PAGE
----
Let $P$ and $Q$ be two general polynomials of the same degree $d>5$. Consider the surface $S: z^2=P(x)Q(y)$ in $\mathbb{P}^3$ (after homogenization by the variable $w$). One can show that these kinds of surfaces are of general type. I want to show that the locus of rational/elliptic curves on this special surface in $\mathbb{P}^3$ is in the part $\{zw=0 \}$.According to a conjecture made by Lang the locus swept out by entire curves is equal to the locus swept out by images of non constant rational maps from an abelian variety to a projective variety $S$. So if we assume this conjecture it is enough to prove that the locus of non-constant holomorphic functions to the surface $S$ is contained in the part $\{zw=0 \}$. \ One idea to attack to the above problem is to solve the following problem: The above statement is equivalent to prove that the functional equation $h^2 = P(f) Q(g)$ have no non-constant solutions for holomorphic functions $f,g,h$. I couldn't prove that this functional equation has no non-constant solution. I appreciate it if anyone have any idea/comment about this problem.

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    $\begingroup$ "So if we assume this conjecture it is enough to prove ..." Actually, you are only using the direction that is known (and trivial). Every nonconstant rational map from an Abelian variety induces (many) entire curves whose images sweep out the image of the Abelian variety. So the union of (nonconstant) images of Abelian varieties is contained in the union of (nonconstant) images of entire maps. $\endgroup$ – Jason Starr Sep 8 '14 at 10:40
  • $\begingroup$ Yes, you are right, this is the trivial part. But do you have any idea about this problem? As I mentioned in above, how to prove that the above functional equation has no non-constant solution. Or maybe you want to think by using the algebrogeometric tools to solve the problem. $\endgroup$ – mehdi Sep 8 '14 at 12:33
  • $\begingroup$ Using Riemann-Hurwitz you can show a certain proportion of the zeros of $P(f)$ and $Q(g)$ must be single roots, which means a certain proportion of the zeros of $P(f)$ must be zeros of $Q(g)$ and vice versa. Here I'm thinking of $f,g$ as just rational functions on a curve. One could try to derive a contradiction from that, but I don't immediately see how. $\endgroup$ – Will Sawin Sep 8 '14 at 19:21
  • $\begingroup$ thanks Will, but by applying Riemann-Hurwitz to the map $P(f):\mathbb{P}^1 \rightarrow \mathbb{P}^1$ we have: $2g_{\mathbb{P}^1} -2=(2g_{\mathbb{P}^1}-2)deg(P(f))+\sum_{p\in\mathbb{P}^1}(e_p -1)$ so we have $-2=-2d +\sum (e_p-1)$ where $d=deg(P(f))$. How we can deduce from the above that there are simple roots? $\endgroup$ – mehdi Sep 9 '14 at 6:31
  • $\begingroup$ I mean that if $P(x)=(x-a_1)\cdots(x-a_n)$ then want to see that all roots of the equation, for example,$f(z)=a_1$ are of multiplicity 1. $\endgroup$ – mehdi Sep 9 '14 at 7:29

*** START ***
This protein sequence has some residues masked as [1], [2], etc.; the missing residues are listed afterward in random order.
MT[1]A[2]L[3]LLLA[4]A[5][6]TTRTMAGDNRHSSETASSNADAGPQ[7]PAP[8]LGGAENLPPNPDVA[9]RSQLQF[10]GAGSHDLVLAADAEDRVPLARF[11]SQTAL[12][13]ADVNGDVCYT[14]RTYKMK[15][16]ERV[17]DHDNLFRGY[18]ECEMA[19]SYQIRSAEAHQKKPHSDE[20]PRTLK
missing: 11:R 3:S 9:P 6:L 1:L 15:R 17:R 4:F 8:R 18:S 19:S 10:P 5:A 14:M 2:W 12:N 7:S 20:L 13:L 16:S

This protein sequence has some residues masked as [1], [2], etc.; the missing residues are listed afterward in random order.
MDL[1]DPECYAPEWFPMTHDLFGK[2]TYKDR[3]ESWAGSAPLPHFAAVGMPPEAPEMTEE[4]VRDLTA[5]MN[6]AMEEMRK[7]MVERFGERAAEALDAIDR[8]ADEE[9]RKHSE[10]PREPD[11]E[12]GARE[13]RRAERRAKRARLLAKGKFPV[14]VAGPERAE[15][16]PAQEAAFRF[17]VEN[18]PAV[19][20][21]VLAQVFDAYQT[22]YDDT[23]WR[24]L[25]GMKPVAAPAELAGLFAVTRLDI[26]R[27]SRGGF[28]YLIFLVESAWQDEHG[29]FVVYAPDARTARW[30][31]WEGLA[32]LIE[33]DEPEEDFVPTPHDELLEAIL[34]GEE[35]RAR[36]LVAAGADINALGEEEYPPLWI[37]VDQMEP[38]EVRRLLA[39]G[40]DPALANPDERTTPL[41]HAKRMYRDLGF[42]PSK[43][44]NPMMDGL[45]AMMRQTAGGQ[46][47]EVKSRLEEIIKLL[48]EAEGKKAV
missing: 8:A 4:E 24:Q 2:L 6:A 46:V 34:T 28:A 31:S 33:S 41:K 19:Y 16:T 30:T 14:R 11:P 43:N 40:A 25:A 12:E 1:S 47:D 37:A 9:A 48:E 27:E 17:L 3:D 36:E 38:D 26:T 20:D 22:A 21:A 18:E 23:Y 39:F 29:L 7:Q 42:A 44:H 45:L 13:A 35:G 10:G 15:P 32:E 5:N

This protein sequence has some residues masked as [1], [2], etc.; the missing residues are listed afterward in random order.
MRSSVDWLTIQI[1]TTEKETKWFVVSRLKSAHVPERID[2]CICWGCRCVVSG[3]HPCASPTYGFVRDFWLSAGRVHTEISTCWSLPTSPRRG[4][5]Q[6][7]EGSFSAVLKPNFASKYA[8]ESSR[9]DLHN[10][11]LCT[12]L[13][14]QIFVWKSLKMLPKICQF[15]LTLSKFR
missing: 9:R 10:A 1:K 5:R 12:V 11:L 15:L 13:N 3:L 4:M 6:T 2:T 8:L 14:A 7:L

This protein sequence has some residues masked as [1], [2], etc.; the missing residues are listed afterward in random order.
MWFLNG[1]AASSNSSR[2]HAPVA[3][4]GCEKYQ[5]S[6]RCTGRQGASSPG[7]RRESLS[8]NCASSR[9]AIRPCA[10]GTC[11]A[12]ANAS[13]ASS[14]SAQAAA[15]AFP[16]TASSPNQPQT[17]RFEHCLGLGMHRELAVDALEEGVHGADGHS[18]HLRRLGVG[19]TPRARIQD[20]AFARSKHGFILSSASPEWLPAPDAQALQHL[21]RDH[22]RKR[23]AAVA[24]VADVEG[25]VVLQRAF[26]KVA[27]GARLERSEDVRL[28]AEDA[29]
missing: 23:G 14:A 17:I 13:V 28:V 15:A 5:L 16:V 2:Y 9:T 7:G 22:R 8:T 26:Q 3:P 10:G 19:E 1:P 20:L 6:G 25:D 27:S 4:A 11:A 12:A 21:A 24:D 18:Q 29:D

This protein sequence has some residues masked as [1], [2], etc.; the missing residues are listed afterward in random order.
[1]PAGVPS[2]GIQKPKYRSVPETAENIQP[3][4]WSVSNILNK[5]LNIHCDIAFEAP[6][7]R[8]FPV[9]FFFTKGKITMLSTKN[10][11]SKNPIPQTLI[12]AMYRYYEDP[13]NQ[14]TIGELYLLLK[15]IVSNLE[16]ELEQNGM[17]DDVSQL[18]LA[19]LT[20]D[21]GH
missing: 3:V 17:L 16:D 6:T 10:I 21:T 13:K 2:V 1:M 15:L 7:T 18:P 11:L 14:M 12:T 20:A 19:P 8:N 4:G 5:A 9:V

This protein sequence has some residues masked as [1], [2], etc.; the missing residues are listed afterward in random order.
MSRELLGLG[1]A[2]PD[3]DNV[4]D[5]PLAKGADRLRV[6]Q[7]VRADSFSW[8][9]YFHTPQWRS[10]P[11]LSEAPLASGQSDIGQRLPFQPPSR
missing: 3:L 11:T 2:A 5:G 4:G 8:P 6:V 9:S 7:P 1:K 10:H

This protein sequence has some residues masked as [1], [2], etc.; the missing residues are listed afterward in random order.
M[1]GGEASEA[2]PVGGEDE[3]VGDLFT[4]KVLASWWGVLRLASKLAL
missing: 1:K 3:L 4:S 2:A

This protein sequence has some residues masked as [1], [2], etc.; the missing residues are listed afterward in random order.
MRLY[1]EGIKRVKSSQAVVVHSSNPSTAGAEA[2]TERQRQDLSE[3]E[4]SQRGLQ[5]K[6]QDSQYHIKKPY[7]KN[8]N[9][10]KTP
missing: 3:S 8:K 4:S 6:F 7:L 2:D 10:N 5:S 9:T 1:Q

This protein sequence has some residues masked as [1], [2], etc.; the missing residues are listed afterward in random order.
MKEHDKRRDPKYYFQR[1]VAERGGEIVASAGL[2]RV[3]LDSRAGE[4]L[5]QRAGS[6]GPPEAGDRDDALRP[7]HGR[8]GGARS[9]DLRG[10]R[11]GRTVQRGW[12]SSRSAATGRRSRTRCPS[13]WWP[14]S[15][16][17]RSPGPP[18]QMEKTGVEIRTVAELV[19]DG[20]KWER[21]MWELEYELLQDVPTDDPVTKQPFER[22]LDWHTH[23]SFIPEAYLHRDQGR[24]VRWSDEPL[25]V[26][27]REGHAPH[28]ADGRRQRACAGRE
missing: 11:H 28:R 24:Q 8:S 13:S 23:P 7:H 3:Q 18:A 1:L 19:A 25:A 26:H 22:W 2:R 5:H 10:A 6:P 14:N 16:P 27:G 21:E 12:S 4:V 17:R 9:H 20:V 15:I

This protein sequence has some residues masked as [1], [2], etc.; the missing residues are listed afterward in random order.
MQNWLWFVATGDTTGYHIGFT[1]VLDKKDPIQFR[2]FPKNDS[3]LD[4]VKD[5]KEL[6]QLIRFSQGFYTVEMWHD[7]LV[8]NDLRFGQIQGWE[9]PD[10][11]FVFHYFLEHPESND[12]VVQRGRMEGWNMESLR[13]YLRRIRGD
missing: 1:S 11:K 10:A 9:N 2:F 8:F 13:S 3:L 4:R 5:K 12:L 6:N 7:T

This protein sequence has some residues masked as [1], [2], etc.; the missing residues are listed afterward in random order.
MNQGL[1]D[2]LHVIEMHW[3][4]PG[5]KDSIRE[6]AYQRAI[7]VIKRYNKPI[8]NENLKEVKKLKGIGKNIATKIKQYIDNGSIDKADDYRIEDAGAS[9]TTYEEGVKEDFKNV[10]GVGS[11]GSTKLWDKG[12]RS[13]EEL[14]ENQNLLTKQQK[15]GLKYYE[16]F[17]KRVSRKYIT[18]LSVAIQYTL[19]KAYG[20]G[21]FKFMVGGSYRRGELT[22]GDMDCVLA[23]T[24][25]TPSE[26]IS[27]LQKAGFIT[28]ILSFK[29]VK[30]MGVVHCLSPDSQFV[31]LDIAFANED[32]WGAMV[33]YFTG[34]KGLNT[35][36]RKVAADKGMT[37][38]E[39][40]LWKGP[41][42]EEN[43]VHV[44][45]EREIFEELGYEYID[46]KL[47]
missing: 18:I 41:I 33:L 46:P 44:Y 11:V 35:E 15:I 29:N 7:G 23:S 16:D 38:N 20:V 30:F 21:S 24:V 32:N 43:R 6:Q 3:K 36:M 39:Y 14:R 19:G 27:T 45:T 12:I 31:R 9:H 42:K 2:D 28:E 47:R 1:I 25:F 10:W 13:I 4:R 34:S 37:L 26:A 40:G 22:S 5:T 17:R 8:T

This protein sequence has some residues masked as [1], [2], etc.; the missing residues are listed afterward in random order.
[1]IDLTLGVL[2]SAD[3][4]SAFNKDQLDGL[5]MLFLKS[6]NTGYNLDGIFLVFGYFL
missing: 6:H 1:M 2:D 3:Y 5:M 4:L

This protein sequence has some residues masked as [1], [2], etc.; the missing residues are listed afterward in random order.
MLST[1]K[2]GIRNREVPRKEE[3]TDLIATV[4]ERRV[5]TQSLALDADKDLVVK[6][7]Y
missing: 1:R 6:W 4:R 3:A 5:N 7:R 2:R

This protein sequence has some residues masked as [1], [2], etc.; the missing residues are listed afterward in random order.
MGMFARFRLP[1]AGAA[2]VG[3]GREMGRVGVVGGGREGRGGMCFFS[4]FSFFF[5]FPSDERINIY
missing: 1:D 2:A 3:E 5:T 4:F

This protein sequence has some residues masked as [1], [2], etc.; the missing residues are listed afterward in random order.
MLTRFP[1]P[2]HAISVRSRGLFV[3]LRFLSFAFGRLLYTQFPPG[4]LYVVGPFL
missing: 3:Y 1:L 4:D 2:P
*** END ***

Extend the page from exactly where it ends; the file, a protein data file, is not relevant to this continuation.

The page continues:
There are results by Voisin (On a conjecture of Clemens on rational curves on hypersurfaces Journal of Differential Geometry 44 (1996) 200-214) and Ulmer (Rational curves on elliptic surfaces, arXiv:1407.7845 [math.AG]) where the authors try to limit the number of rational curves for a very general member of a family of varieties.

Your setup is close to Ulmer's one and you may have a try to carry over the main ideas from his case to your case. (You probably have to replace "general" by "very general".)

  • $\begingroup$ May be it works, but note that these surfaces are not K3 surfaces or elliptic surfaces (like in Ulmer's paper . In fact they are general type surfaces. $\endgroup$ – mehdi Sep 9 '14 at 7:36
  • $\begingroup$ Voisin's paper concerns varieties of general type, Ulmer's preprint is partly an extension of Voisin's strategy to hypersurfaces of degree 6k in P(1,1,2k,3k), and for your problem it would be probably sufficient to extend Voisin's method to the family of hypersurfaces of degree 2d in Ps(1,1,1,d) with d^2 nodes. $\endgroup$ – Remke Kloosterman Sep 9 '14 at 13:17
  • $\begingroup$ Dear Remke, According to the above paper by Voisin every general hypersurface in $P^n$ of degree $d\ge 2n-1$ contains no rational curve. In my case the polynomials P and Q can be taken general (e.g. their coefficients are general) can I deduce that by Voisin theorem the above hypersurface for $d\ge 5$ contains no rational curve? $\endgroup$ – mehdi Sep 10 '14 at 18:41
  • $\begingroup$ No, because all your hypersurface may be contained in the locus where the conclusion of Voisin's result does not hold. $\endgroup$ – Remke Kloosterman Sep 11 '14 at 10:06
  • $\begingroup$ this locus is not explicitly computed in the Voisin's paper $\endgroup$ – mehdi Sep 11 '14 at 10:33

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